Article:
This is exactly why cannabis that has been stored for an extensive amount of time may seem to be less potent and make the user more drowsy; some of the existing THC in the flower has been converted into CBN. 


The Wonders of CBN on the Human Body

CBN has demonstrated a wide variety of health benefits, even in its early stages of research. CBN is mildly psychoactive as it primarily interacts with the CB2 receptor, meaning that consuming it does not produce a strong “high” sensation (Wong & Cairns, 2019). 

It has gained its initial popularity due to its significantly stronger sedative effects compared to the other cannabinoids. A double blind, randomized, placebo-controlled study was conducted by Bonn-Miller et al. (2023) and the results indicated that the group ingesting 20 mg of CBN nightly experienced clinically meaningful improvement in sleep quality. The authors observed that consuming 20 mg of CBN reduced both the numbers of awakenings and sleep disturbances without leading to any increased daytime fatigue. This study was the first placebo-controlled study of the impact of CBN on an individual’s sleep quality.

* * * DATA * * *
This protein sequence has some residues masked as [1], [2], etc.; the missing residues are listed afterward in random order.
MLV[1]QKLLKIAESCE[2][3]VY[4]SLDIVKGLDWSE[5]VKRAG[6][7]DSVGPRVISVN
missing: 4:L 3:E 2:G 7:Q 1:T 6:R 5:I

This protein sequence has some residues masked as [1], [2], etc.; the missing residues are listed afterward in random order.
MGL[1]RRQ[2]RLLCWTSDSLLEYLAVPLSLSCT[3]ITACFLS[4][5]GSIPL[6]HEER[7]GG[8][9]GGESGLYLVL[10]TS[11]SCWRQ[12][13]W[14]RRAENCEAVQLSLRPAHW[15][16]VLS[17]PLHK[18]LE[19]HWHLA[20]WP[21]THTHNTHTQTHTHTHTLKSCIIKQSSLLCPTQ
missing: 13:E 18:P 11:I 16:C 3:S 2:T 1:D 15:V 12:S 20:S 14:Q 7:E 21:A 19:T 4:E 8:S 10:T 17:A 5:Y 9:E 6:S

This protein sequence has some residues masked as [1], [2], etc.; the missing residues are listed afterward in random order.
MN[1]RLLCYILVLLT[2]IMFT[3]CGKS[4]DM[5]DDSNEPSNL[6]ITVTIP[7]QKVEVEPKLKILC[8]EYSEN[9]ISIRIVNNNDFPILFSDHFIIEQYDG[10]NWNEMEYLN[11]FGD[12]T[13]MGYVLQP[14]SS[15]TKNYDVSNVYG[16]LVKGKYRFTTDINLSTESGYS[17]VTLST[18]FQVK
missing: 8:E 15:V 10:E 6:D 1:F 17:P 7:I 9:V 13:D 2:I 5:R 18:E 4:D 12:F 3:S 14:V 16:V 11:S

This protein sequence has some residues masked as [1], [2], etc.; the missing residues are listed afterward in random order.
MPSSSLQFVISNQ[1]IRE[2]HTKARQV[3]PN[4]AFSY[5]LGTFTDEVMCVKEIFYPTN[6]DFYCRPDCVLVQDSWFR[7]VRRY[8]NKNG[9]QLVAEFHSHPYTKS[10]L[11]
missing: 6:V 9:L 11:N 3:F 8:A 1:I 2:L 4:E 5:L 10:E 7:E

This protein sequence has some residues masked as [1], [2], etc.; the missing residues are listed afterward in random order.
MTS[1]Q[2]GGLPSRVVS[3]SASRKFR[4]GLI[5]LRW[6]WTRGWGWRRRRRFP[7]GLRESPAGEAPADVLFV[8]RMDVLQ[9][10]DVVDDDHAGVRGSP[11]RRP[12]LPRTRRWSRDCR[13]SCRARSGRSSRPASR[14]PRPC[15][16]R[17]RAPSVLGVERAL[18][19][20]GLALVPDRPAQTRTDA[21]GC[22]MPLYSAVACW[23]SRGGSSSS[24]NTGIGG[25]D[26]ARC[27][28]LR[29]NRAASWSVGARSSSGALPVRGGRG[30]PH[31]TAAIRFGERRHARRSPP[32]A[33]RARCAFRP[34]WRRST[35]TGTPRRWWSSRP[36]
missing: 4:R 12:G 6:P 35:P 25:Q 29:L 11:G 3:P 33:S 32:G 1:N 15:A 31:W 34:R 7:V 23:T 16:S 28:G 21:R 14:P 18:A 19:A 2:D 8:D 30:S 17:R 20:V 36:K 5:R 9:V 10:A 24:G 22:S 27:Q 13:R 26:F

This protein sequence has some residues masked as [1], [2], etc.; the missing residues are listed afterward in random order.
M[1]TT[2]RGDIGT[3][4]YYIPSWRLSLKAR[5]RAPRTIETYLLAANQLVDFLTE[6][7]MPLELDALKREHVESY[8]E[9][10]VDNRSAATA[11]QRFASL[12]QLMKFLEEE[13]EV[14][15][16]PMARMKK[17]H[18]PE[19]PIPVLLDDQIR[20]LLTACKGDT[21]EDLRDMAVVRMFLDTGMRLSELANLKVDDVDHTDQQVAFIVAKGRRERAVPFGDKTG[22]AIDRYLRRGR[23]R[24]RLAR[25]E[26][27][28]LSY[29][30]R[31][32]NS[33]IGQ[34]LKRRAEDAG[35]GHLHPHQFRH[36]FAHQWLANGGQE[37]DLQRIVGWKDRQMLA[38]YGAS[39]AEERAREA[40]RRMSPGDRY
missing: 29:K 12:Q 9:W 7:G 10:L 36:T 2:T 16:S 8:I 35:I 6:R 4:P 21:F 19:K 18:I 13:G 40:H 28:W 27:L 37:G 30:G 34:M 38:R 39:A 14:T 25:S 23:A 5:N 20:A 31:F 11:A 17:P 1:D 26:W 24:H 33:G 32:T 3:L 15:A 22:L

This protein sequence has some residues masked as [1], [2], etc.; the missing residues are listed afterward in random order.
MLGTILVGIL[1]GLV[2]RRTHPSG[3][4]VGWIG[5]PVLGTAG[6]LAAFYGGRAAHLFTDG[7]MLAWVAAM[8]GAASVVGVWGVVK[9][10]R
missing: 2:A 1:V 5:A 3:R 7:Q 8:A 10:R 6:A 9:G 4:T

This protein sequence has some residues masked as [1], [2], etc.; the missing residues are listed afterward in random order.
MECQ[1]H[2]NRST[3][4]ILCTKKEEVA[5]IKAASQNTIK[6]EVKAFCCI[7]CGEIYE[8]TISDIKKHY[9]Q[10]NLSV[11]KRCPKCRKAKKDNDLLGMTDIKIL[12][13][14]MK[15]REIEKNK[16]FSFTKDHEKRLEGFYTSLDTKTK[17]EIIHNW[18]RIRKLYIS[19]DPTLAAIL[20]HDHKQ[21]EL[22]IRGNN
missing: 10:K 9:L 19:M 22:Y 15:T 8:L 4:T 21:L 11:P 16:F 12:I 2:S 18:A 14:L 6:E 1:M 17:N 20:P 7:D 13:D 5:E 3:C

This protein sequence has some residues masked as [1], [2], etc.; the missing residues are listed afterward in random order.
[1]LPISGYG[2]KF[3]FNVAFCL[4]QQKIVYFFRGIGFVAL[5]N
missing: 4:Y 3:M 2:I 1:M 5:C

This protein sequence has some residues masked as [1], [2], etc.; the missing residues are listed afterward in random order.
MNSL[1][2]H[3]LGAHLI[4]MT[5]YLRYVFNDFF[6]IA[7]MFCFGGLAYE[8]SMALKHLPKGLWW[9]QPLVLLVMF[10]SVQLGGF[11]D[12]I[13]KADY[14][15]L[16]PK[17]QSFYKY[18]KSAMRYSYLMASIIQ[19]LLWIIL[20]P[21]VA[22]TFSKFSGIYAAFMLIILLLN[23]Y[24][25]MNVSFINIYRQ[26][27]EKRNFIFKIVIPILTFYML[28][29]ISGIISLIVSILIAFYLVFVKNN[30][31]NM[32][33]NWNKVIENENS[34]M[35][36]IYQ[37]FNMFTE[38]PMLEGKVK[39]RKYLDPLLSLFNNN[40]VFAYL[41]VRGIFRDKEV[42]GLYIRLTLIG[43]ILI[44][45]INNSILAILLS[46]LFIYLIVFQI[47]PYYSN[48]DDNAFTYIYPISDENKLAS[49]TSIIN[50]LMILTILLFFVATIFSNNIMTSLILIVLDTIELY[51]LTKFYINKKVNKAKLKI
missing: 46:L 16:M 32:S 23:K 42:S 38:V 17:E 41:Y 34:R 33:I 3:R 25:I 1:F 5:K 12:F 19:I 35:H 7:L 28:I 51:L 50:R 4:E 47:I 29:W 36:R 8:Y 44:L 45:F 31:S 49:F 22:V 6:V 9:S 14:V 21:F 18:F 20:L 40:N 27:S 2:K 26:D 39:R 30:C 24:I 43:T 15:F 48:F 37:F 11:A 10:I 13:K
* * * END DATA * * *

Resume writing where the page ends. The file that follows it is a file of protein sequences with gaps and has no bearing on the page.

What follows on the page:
In another study, authors Gannon et al. (2021) observed a 22% increase in reported feelings of restfulness upon waking in addition to an 18% increase in reported overall sleep quality. This was done using both a validated sleep tracking system to measure objective sleep and self reported data. 

Initial findings on the effect of CBN on sleep quality are extremely promising, however further research is required to better understand appropriate dosing, and any potential side effects of CBN. 

Researchers have also begun studying CBN’s anti-inflammatory, anticonvulsant and pain relieving properties. In 2019, a study conducted using rats demonstrated that both CBD and CBN were able to reduce myofascial pain (which involves some muscles and the thin cover of tissue that holds the muscle in place, called fascia). The authors observed that a combination of CBD and CBN were more effective than either alone. This led to the conclusion that CBN and CBD may assist in relieving pain from temporal mandibular (TMJ) disorders and fibromyalgia (Wong & Cairns, 2019). 

Researchers Zurier and Burstein have published an article (2016) in the Federation of American Societies for Experimental Biology Journal explaining exactly how cannabinoids including CBN reduce inflammation in the human body. The resulting reduced inflammation was generally free from the adverse effects associated with nonsteroidal anti-inflammatory drugs such as ibuprofen. This knowledge is critical in the advancement of treatments that have less harmful side effects for chronic inflammatory conditions such as rheumatoid arthritis.